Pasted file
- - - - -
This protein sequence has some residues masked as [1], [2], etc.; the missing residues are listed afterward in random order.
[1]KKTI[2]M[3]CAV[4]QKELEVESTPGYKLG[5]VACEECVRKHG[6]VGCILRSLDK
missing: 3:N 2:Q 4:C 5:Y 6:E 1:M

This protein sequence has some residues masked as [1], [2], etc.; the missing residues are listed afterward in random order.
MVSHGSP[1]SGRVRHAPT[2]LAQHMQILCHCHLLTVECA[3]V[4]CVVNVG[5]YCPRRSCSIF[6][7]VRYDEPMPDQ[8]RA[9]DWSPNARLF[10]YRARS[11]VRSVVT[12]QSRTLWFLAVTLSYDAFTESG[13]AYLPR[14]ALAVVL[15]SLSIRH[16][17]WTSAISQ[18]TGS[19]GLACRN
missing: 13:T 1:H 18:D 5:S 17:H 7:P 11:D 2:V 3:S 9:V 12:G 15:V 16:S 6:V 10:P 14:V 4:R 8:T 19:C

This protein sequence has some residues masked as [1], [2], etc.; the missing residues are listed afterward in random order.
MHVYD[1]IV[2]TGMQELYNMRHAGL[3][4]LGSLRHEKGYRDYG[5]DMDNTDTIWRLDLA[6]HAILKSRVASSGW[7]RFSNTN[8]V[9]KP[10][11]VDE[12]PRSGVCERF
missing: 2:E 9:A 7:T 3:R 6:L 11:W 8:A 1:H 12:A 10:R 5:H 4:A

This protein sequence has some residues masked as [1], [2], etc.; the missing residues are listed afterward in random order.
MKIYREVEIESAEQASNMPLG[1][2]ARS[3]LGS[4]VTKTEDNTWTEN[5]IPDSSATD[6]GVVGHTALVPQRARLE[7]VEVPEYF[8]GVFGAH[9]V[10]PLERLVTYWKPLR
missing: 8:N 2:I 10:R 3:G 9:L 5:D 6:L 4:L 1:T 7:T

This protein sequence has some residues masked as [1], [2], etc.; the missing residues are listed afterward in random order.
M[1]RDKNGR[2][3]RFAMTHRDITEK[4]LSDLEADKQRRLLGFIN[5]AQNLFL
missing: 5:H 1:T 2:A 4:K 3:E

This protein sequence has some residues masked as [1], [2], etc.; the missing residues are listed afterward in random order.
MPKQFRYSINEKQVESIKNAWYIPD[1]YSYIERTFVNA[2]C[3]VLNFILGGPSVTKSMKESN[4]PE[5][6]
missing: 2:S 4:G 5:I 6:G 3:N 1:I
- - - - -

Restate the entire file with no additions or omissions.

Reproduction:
This protein sequence has some residues masked as [1], [2], etc.; the missing residues are listed afterward in random order.
[1]KKTI[2]M[3]CAV[4]QKELEVESTPGYKLG[5]VACEECVRKHG[6]VGCILRSLDK
missing: 3:N 2:Q 4:C 5:Y 6:E 1:M

This protein sequence has some residues masked as [1], [2], etc.; the missing residues are listed afterward in random order.
MVSHGSP[1]SGRVRHAPT[2]LAQHMQILCHCHLLTVECA[3]V[4]CVVNVG[5]YCPRRSCSIF[6][7]VRYDEPMPDQ[8]RA[9]DWSPNARLF[10]YRARS[11]VRSVVT[12]QSRTLWFLAVTLSYDAFTESG[13]AYLPR[14]ALAVVL[15]SLSIRH[16][17]WTSAISQ[18]TGS[19]GLACRN
missing: 13:T 1:H 18:D 5:S 17:H 7:P 11:D 2:V 3:S 9:V 12:G 15:V 16:S 6:V 10:P 14:V 4:R 8:T 19:C

This protein sequence has some residues masked as [1], [2], etc.; the missing residues are listed afterward in random order.
MHVYD[1]IV[2]TGMQELYNMRHAGL[3][4]LGSLRHEKGYRDYG[5]DMDNTDTIWRLDLA[6]HAILKSRVASSGW[7]RFSNTN[8]V[9]KP[10][11]VDE[12]PRSGVCERF
missing: 2:E 9:A 7:T 3:R 6:L 11:W 8:A 1:H 12:A 10:R 5:H 4:A

This protein sequence has some residues masked as [1], [2], etc.; the missing residues are listed afterward in random order.
MKIYREVEIESAEQASNMPLG[1][2]ARS[3]LGS[4]VTKTEDNTWTEN[5]IPDSSATD[6]GVVGHTALVPQRARLE[7]VEVPEYF[8]GVFGAH[9]V[10]PLERLVTYWKPLR
missing: 8:N 2:I 10:R 3:G 9:L 5:D 6:L 4:L 1:T 7:T

This protein sequence has some residues masked as [1], [2], etc.; the missing residues are listed afterward in random order.
M[1]RDKNGR[2][3]RFAMTHRDITEK[4]LSDLEADKQRRLLGFIN[5]AQNLFL
missing: 5:H 1:T 2:A 4:K 3:E

This protein sequence has some residues masked as [1], [2], etc.; the missing residues are listed afterward in random order.
MPKQFRYSINEKQVESIKNAWYIPD[1]YSYIERTFVNA[2]C[3]VLNFILGGPSVTKSMKESN[4]PE[5][6]
missing: 2:S 4:G 5:I 6:G 3:N 1:I